There are five important factors hospitals and families must address when it comes to patients' end-of-life discussions, according to a study published in the Canadian Medical Association Journal.
Researchers, led by John You of McMaster University, asked 233 adult patients with serious illnesses and 205 family members in nine Canadian hospitals about the occurrence and importance of 11 guidelines recommended in goal-of-care discussions. They said the five elements that are most important to address are a patient's:
Preferences for care in the event of a life-threatening illness
Fears or concerns
Questions about the goals of care
Addressing more elements of discussion correlated with greater alignment between patients' preferences and prescribed goals of care, as well as greater patient satisfaction, according to the study.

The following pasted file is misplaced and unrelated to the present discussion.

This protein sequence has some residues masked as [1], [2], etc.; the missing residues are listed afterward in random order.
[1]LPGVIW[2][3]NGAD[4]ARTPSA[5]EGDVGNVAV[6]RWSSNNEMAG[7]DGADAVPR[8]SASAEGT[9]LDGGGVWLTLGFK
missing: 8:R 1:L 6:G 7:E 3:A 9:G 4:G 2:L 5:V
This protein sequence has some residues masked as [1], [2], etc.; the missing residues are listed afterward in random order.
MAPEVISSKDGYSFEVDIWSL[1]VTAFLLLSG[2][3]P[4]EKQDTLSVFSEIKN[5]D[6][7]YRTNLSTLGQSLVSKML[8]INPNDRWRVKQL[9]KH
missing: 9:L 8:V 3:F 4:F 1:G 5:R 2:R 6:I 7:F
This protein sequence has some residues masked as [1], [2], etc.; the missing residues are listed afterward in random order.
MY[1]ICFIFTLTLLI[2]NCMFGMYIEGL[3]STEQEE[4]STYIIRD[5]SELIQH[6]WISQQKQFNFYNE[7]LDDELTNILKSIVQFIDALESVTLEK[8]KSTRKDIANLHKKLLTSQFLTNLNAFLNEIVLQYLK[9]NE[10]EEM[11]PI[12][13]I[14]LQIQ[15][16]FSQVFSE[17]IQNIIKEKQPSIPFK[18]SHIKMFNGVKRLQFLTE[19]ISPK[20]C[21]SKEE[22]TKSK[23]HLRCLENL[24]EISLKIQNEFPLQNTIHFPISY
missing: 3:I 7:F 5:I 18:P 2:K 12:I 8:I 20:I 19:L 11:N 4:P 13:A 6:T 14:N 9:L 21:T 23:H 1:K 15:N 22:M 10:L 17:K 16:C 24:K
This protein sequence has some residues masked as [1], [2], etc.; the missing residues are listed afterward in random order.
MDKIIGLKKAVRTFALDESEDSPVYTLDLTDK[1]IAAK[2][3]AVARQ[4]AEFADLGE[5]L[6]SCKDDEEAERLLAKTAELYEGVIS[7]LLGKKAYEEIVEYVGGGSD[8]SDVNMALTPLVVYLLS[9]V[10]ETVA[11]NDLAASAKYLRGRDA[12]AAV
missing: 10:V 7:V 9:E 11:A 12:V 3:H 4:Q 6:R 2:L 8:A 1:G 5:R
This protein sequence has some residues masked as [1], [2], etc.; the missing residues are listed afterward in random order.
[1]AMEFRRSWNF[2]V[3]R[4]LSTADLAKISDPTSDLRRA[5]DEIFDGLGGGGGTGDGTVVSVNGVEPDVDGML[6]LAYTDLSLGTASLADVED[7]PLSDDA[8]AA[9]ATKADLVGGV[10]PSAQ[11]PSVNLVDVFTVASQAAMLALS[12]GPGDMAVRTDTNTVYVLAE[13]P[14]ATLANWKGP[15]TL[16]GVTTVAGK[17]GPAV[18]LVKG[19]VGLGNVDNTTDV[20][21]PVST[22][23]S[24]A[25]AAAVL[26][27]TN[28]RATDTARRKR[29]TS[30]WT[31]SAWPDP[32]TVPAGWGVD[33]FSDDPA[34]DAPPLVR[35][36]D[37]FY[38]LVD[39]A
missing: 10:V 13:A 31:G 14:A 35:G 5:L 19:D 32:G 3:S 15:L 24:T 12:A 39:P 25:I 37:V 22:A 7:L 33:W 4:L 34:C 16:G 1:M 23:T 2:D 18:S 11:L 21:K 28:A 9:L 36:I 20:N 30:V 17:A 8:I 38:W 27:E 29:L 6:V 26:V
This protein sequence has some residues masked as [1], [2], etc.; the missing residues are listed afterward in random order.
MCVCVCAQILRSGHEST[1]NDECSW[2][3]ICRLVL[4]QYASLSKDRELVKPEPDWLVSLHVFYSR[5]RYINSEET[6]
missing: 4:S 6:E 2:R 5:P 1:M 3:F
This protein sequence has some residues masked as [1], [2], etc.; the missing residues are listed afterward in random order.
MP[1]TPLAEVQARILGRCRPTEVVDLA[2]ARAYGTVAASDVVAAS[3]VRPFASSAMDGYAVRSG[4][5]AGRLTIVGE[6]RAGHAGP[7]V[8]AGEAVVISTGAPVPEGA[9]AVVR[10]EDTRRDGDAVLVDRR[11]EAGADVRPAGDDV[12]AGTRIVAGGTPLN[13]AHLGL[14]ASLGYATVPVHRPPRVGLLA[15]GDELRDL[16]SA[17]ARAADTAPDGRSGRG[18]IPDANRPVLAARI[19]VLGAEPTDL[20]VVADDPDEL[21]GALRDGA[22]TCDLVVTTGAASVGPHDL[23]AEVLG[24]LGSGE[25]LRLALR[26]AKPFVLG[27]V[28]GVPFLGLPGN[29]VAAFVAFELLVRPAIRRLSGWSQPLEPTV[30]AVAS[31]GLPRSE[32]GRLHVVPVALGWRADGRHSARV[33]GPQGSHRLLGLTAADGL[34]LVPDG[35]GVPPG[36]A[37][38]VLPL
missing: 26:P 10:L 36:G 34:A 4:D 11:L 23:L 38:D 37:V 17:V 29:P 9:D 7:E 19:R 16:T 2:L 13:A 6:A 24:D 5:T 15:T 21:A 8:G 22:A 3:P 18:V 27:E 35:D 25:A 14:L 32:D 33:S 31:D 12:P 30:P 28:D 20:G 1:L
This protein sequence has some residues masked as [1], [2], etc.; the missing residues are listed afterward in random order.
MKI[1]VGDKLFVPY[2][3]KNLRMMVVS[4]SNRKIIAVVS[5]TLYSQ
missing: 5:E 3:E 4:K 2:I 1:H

However, researchers also found that healthcare providers don't often address all elements of goals-of-care discussions, and hospitals must come up with interventions to improve the rate of occurrence of those talks. Patients reported that of the 11 key elements, the healthcare teams only discussed an average of 1.4 within the first few days of admission, according to the study.
Healthcare leaders and providers must become comfortable talking about end-of-life care and death with patients, FierceHealthcare previously reported. A recent report from the Institute of Medicine, "Dying in America," found that the demand for family caregivers is on the rise, especially because end-of-life care is fragmented and can lead to preventable hospitalizations.
To learn more:
- here's the study abstract